With the Year of the Monkey around the corner, we wanted to find out how the people of Beijing would be gearing up for the festivities! We asked China Travel Outbound’s Vivienne Song, to tell us how she will be celebrating this year.

Hi Vivienne! How are you going to be celebrating Chinese New Year this year?

The 7 day long holiday allows us time to spend with our parents, as both my husband and I are not originally from Beijing and so our parents live in other cities.

How are your friends/ family celebrating?

Similarly to at Thanksgiving, most Chinese will return back to their hometown to celebrate the New Year with family. For married women, you would normally be expected to follow your husband to spend the holiday with his family.

Chinese New Year is really about family gathering, visiting relatives and having dinner together.  Before, there were many traditions, like lighting fireworks and making traditional delicacies, but now due to the air pollution many places are prohibiting fireworks, and more and more families are choosing to go restaurants instead of making dinner at home.

The kids definately have the most fun; they get dressed up in new clothes, and collect Hong Bao (red packets containing money) from relatives. Normally, the relatives who are already married give Hong Bao to the kids.

What sort of gifts are you buying your family this year?

Every year I buy different gifts for my parents and parents-in-law, something like jewellery or a new ipad. This year I bought them an air cleaner for both car and home use, as we had terrible air pollution this winter.

What is your favourite part of New Year’s celebrations in China?

The best thing about this week is doing nothing but being a kid again!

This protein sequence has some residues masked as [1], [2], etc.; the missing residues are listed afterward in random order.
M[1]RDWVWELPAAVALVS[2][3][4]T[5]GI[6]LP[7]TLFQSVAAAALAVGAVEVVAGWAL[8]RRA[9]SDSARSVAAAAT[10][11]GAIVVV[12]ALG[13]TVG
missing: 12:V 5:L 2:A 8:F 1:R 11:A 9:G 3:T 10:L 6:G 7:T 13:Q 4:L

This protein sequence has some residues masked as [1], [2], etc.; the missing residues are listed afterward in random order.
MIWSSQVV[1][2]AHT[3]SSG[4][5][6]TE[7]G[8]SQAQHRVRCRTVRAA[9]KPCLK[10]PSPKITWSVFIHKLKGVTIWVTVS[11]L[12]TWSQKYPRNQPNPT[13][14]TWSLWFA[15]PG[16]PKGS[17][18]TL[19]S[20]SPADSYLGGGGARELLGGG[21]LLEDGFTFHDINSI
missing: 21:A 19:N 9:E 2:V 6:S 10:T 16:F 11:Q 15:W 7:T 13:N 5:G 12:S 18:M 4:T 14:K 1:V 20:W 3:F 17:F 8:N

What sort of things go on in Beijing?

There is a temple fair of folk custom, a very old tradition in Beijing, where they sell all kinds of New Year stuff and local delicacies. It’s quite like a Christmas market.

What (if anything) makes celebrating ‘the Year of the Monkey’ different than in other years?

Well, there’s really no difference. Only the Year of the Dragon tends to be more of a topic in China, since we always call ourselves ‘the descendants of the Dragon’.

 

Thanks Vivienne!

Xin Nian Kuai Le sing nee-ann koo-why ler (Happy New Year) to all our Chinese friends

China celebrates the start of the "Year of the Monkey" toady!

Love is in the air…

With Valentine’s Day coming up, couples across the world will be celebrating by jetting off to exciting destinations.

But does who chooses the trip make a difference to Chinese outbound tourism?
Well, according to a recent study, gender may have some influence over Chinese travel trends.

The study found that 59 per cent of Chinese travellers in the first half of 2015 were women, with women overtaking men in tourism to cities in Japan and South Korea. These women tended to be between 36 and 45 years old with the individual monthly income of around 10,000-15,000 yuan (£1070-1700).

However, their male counterparts dominated long-haul tourism to cities in the US and Europe, possibly due to an average monthly income of over 15, 000 yuan (£1700). The average age of these visitors was also younger than that of the women, with males between 25-35 being the norm.

As well as Valentine’s Day, which is mainly celebrated in urban areas, the Chinese also look forward to the Spring Festival which is more widely celebrated, making this time of year one of the most popular for international travel. Regardless of gender, a joint report by Fung Business Intelligence Centre (FBIC) and China Luxury Advisers projects that total spending by outbound Chinese tourist-shoppers will jump 23 per cent to surpass $200 billion this year, and more than double within the next five years to $422 billion, so wherever the Chinese are going (and whoever is booking it), now is the time to bring the Chinese tourist onto your marketing radar!

 

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Should the travel industry be worried about the Chinese economy?

The Chinese economy has been all over the press recently, with the slowdown panicking some economists, who fear that the sharp fall in China’s stock prices last year could affect the global economy in 2016.

However, official figures suggest that economic growth may have stabilized at about 6.5 per cent during the end of 2015 – still nowhere near the double-digit norm prior to the crisis, but not the catastrophe predicted by some.